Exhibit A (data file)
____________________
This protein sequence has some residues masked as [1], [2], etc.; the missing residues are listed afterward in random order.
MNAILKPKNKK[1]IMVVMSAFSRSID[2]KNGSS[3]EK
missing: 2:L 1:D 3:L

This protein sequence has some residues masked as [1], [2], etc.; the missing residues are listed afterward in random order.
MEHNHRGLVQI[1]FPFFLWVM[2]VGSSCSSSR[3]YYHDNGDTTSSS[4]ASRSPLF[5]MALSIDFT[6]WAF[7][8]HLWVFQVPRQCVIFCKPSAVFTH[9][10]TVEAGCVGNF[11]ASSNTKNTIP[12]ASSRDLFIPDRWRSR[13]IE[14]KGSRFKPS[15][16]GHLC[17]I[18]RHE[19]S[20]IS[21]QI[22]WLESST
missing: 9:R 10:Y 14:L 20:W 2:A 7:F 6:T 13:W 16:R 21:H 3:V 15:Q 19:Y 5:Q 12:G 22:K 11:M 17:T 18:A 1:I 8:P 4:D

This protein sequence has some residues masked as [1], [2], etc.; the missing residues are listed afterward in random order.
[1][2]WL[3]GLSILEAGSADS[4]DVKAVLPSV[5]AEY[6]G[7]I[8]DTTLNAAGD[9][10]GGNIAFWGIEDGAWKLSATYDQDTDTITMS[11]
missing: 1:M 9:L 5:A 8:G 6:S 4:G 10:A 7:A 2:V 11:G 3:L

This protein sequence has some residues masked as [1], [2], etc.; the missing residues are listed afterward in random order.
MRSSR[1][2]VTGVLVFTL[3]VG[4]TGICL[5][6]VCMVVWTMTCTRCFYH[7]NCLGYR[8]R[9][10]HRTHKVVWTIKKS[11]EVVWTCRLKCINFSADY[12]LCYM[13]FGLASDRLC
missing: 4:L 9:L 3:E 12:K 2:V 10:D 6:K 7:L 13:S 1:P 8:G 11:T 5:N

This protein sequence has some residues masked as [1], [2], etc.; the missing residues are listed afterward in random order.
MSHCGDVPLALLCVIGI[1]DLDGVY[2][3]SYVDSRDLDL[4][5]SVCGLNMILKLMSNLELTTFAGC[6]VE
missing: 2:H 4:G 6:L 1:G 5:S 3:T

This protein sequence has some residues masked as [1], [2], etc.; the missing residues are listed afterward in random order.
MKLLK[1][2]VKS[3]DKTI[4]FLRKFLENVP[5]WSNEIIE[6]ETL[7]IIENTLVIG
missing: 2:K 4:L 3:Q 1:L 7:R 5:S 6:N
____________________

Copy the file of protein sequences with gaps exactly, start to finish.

This protein sequence has some residues masked as [1], [2], etc.; the missing residues are listed afterward in random order.
MNAILKPKNKK[1]IMVVMSAFSRSID[2]KNGSS[3]EK
missing: 2:L 1:D 3:L

This protein sequence has some residues masked as [1], [2], etc.; the missing residues are listed afterward in random order.
MEHNHRGLVQI[1]FPFFLWVM[2]VGSSCSSSR[3]YYHDNGDTTSSS[4]ASRSPLF[5]MALSIDFT[6]WAF[7][8]HLWVFQVPRQCVIFCKPSAVFTH[9][10]TVEAGCVGNF[11]ASSNTKNTIP[12]ASSRDLFIPDRWRSR[13]IE[14]KGSRFKPS[15][16]GHLC[17]I[18]RHE[19]S[20]IS[21]QI[22]WLESST
missing: 9:R 10:Y 14:L 20:W 2:A 7:F 6:T 13:W 16:R 21:H 3:V 15:Q 19:Y 5:Q 12:G 22:K 11:M 17:T 18:A 1:I 8:P 4:D

This protein sequence has some residues masked as [1], [2], etc.; the missing residues are listed afterward in random order.
[1][2]WL[3]GLSILEAGSADS[4]DVKAVLPSV[5]AEY[6]G[7]I[8]DTTLNAAGD[9][10]GGNIAFWGIEDGAWKLSATYDQDTDTITMS[11]
missing: 1:M 9:L 5:A 8:G 6:S 4:G 10:A 7:A 2:V 11:G 3:L

This protein sequence has some residues masked as [1], [2], etc.; the missing residues are listed afterward in random order.
MRSSR[1][2]VTGVLVFTL[3]VG[4]TGICL[5][6]VCMVVWTMTCTRCFYH[7]NCLGYR[8]R[9][10]HRTHKVVWTIKKS[11]EVVWTCRLKCINFSADY[12]LCYM[13]FGLASDRLC
missing: 4:L 9:L 3:E 12:K 2:V 10:D 6:K 7:L 13:S 1:P 8:G 11:T 5:N

This protein sequence has some residues masked as [1], [2], etc.; the missing residues are listed afterward in random order.
MSHCGDVPLALLCVIGI[1]DLDGVY[2][3]SYVDSRDLDL[4][5]SVCGLNMILKLMSNLELTTFAGC[6]VE
missing: 2:H 4:G 6:L 1:G 5:S 3:T

This protein sequence has some residues masked as [1], [2], etc.; the missing residues are listed afterward in random order.
MKLLK[1][2]VKS[3]DKTI[4]FLRKFLENVP[5]WSNEIIE[6]ETL[7]IIENTLVIG
missing: 2:K 4:L 3:Q 1:L 7:R 5:S 6:N